FCA fines Sesame over back door commission arrangements

Financial advisers unsure as to the exact meaning of the commission ban, as introduced by the Financial Conduct Authority (FCA) in its Retail Distribution Review (RDR), would do well to read the regulator’s judgement of October 30 2014 against Sesame Ltd.

Sesame, the UK’s largest financial adviser network, has been fined £1,598,000, after it was found that providers could only secure a place on Sesame’s provider panel if they agreed to purchase at least £250,000 per annum of services from other companies in the Sesame group. In other words, Sesame’s choice of which providers made it onto the panel was not solely driven by the interests of their clients. The FCA described the deals as a ‘pay to play arrangement’.

Sesame’s actions were considered to constitute a breach of FCA Principle 8: “A firm must manage conflicts of interest fairly”, as well as a breach of the specific rule in COBS 2.3.1, which says that payments received, other than standard fees or commissions, must be disclosed to clients and must not affect the firm’s ability to act in the best interests of clients.

The FCA pointed out that in 2004, its predecessor, the Financial Services Authority (FSA), issued a ‘Dear CEO’ letter to firms, in which it highlighted that the receipt of payments should not be a condition for inclusion on a provider panel. In June 2012, the FSA’s RDR newsletter warned firms not to solicit payments in order to secure distribution arrangements. The FCA than issued finalised guidance on the issue in January 2014 which stated unambiguously:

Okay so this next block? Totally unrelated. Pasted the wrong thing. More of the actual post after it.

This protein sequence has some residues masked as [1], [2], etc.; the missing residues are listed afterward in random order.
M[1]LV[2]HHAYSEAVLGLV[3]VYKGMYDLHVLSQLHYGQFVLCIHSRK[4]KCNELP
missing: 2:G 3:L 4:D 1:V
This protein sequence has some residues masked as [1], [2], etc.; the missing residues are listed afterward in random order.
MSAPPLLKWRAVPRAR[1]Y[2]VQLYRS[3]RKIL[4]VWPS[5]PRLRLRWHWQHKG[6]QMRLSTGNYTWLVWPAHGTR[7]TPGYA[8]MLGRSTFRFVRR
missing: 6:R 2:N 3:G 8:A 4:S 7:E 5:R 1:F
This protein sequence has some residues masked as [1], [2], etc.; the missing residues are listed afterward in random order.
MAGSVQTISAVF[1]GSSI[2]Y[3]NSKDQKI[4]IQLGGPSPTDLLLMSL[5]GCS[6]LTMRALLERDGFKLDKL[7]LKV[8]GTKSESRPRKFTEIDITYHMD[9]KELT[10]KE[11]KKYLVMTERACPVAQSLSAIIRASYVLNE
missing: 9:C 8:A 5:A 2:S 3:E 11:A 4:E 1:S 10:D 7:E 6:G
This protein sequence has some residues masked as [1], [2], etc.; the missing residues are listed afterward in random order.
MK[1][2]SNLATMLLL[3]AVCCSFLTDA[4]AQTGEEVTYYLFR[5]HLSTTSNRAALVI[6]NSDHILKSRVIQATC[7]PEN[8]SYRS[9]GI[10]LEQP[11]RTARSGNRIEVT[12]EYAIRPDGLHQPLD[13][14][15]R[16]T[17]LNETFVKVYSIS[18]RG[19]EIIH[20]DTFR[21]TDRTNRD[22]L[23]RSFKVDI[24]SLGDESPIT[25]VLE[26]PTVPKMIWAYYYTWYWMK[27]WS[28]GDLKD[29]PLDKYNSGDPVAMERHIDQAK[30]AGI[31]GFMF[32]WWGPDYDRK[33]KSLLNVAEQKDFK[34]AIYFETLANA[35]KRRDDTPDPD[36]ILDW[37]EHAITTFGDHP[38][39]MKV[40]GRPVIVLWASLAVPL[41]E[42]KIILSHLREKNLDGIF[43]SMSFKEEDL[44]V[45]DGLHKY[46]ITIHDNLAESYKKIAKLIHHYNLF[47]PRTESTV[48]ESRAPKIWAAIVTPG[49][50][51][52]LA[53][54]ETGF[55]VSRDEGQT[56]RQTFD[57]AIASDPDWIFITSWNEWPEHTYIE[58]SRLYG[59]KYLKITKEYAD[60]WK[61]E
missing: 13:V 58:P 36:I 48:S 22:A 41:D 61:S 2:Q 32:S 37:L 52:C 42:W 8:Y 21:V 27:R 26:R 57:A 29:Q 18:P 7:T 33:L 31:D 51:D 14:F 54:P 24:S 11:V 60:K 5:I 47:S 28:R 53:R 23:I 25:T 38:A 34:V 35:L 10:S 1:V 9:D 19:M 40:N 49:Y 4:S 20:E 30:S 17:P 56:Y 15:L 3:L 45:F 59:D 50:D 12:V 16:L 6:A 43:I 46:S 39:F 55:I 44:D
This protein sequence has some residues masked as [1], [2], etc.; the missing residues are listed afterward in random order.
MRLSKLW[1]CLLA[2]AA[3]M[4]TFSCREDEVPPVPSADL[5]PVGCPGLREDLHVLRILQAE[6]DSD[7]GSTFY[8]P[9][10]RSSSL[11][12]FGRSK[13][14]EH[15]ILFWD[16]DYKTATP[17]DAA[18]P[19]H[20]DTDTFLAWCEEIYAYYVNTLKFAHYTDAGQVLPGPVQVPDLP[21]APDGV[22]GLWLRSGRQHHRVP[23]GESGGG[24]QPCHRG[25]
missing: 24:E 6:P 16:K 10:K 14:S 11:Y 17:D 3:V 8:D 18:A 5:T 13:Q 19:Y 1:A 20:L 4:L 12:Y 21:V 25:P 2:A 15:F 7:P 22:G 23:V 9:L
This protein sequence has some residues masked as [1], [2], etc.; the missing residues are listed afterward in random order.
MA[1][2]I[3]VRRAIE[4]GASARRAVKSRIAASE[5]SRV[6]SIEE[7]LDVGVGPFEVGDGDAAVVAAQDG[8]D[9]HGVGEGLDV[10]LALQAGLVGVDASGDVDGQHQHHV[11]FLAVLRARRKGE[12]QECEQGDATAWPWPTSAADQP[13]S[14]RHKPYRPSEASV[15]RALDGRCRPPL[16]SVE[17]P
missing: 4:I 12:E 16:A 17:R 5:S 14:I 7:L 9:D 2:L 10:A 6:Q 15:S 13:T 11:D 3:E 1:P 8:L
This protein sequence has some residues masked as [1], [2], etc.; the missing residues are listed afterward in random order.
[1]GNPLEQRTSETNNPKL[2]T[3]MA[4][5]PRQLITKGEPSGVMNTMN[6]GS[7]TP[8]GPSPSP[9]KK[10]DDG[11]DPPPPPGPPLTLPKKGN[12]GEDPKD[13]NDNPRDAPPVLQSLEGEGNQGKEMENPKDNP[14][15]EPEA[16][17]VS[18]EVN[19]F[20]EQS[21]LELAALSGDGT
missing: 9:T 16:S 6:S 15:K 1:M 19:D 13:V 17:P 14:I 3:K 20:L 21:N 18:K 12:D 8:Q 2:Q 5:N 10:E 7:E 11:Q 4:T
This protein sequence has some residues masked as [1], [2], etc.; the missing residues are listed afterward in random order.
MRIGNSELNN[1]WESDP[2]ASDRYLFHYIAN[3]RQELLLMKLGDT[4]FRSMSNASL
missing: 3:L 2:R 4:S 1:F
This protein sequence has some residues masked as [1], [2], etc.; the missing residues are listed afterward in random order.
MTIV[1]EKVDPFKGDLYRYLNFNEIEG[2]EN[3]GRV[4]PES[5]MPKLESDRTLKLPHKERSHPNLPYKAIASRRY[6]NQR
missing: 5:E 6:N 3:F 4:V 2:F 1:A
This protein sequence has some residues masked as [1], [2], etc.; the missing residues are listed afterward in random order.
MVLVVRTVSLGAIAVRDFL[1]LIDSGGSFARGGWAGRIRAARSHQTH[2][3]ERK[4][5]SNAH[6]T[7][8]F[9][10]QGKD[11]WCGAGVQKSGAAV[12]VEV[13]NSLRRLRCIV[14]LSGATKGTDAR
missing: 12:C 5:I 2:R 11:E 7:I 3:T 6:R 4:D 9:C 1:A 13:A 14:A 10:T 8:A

“where an advisory firm operates a panel of providers, the inclusion of providers on the panel should not be influenced by the provider’s willingness and ability to purchase significant services from, or provide other benefits to, the advisory firm”

Tracey McDermott, director of enforcement and financial crime at the FCA, said:

“Firms must place customers at the heart of their business. Our reforms were designed to ensure advice is based on what is best for the client not the adviser. Firms can have had no doubt about the outcomes we were looking for here. Sesame’s approach to inducements, in the face of a clear position from the regulator, undermined the rules in order to look after its own interests.”

Sesame chairman John Cowan commented:

“We recognise that the arrival of the RDR introduced a step change in regulation and heralded a new relationship between product providers and distributors. As the market leader, we should have been more responsive to the wind of change blowing through our industry.”

However, it is unclear just how many of these agreements will need to remain in force, at least until 2016, on the grounds that they are legally binding contracts.

This is the fourth occasion on which Sesame has been fined by the FCA or FSA. In 2004, it was fined £290,000 for failing to satisfactorily monitor the activities of an appointed representative; in 2007, the penalty was £330,000 for complaints handling issues relating to structured capital at risk products; and in 2013 it was fined £6.2 million for failing to ensure the suitability of advice to invest in Keydata products and other investment products. The fine for this latest misdemeanour was increased as a result of their previous disciplinary record.

The information shown in this article was correct at the time of publication. Articles are not routinely reviewed and as such are not updated. Please be aware the facts, circumstances or legal position may change after publication of the article.